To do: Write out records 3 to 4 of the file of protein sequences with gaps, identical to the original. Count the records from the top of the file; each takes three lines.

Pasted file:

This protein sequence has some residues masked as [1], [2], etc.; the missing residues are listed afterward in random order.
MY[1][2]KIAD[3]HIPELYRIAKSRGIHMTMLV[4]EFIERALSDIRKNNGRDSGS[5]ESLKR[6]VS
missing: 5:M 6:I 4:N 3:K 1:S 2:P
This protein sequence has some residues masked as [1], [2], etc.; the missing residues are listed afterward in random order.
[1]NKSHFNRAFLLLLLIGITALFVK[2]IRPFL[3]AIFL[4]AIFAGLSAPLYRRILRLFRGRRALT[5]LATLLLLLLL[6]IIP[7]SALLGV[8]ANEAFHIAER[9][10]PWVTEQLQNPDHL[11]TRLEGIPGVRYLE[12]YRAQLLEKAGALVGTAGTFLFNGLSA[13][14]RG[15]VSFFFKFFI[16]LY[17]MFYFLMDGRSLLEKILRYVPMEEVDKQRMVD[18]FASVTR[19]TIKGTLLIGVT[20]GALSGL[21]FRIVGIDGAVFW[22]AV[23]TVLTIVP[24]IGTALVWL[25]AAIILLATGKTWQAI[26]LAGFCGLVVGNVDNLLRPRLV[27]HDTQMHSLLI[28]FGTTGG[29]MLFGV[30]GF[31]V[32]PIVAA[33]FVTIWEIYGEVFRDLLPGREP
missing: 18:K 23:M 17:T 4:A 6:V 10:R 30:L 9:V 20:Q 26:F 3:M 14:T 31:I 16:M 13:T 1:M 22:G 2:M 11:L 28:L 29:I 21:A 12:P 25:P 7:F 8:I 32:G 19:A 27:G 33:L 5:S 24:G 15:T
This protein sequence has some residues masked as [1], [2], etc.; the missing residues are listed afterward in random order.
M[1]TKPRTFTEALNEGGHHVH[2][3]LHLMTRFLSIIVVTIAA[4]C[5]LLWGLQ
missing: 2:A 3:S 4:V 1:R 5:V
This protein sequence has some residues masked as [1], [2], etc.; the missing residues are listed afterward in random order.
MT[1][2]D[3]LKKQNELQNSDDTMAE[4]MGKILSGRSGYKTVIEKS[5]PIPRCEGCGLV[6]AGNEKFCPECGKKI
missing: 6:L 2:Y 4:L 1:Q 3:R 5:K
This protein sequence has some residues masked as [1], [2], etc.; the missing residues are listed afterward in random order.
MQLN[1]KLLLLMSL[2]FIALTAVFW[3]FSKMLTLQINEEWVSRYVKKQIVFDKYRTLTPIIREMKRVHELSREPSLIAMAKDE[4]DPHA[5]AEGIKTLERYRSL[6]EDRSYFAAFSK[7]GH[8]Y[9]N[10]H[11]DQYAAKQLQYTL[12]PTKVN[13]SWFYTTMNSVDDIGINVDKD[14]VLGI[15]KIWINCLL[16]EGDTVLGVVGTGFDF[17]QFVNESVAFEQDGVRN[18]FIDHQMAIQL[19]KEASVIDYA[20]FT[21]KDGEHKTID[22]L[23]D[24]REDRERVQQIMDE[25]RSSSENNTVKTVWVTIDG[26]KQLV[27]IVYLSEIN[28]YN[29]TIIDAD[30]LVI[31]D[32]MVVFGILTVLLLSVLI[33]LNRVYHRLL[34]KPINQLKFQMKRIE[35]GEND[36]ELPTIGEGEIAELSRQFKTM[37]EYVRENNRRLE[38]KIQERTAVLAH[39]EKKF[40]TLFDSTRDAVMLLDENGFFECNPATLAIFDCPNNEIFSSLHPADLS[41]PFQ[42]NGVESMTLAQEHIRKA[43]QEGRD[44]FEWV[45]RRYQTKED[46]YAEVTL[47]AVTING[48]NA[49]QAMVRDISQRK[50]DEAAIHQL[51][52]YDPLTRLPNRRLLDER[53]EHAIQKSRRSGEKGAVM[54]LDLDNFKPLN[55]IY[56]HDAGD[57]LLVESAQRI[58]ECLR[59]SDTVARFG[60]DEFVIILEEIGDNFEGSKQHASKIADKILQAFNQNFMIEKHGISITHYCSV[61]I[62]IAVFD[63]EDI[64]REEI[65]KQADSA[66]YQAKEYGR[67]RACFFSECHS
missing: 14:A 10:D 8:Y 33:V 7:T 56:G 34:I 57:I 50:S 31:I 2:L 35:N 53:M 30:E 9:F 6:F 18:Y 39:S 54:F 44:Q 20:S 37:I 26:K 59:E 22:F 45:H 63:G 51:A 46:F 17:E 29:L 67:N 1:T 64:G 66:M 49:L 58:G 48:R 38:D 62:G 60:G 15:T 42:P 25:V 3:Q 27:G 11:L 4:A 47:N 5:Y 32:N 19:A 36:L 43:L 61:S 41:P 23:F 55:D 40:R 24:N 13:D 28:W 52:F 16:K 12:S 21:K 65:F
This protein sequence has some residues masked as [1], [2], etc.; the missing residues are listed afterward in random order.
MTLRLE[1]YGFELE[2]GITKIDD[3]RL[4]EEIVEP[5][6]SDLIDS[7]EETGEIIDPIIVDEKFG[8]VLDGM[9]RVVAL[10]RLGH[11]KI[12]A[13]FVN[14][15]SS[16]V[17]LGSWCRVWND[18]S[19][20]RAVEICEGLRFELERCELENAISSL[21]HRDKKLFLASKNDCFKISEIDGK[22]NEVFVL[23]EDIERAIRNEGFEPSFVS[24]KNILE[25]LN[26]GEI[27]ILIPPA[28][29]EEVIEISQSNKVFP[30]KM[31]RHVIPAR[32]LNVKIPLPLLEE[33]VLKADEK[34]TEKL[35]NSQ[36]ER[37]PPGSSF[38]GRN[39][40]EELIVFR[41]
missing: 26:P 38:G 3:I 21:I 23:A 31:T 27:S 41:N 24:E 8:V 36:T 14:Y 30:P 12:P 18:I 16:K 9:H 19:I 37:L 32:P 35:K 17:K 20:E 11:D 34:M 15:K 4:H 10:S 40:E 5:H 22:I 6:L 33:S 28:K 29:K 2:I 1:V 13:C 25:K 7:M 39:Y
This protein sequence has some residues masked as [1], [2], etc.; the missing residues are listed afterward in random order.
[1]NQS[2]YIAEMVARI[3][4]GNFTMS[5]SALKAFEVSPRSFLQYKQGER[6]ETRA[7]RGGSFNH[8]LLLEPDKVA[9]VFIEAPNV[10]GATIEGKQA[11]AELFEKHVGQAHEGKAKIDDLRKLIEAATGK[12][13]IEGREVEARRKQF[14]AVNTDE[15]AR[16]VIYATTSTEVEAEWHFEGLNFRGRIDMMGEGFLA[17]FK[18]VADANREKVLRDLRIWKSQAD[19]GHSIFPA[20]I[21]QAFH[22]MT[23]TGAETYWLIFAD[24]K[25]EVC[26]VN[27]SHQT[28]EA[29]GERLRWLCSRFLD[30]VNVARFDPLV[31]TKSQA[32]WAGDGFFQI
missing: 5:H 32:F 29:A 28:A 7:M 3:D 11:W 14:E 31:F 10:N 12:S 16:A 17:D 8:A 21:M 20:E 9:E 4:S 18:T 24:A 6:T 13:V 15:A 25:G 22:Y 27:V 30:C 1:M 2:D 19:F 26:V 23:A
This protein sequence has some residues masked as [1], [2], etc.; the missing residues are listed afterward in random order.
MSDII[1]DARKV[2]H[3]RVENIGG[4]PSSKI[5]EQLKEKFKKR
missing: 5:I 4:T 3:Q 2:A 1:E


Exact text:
This protein sequence has some residues masked as [1], [2], etc.; the missing residues are listed afterward in random order.
M[1]TKPRTFTEALNEGGHHVH[2][3]LHLMTRFLSIIVVTIAA[4]C[5]LLWGLQ
missing: 2:A 3:S 4:V 1:R 5:V
This protein sequence has some residues masked as [1], [2], etc.; the missing residues are listed afterward in random order.
MT[1][2]D[3]LKKQNELQNSDDTMAE[4]MGKILSGRSGYKTVIEKS[5]PIPRCEGCGLV[6]AGNEKFCPECGKKI
missing: 6:L 2:Y 4:L 1:Q 3:R 5:K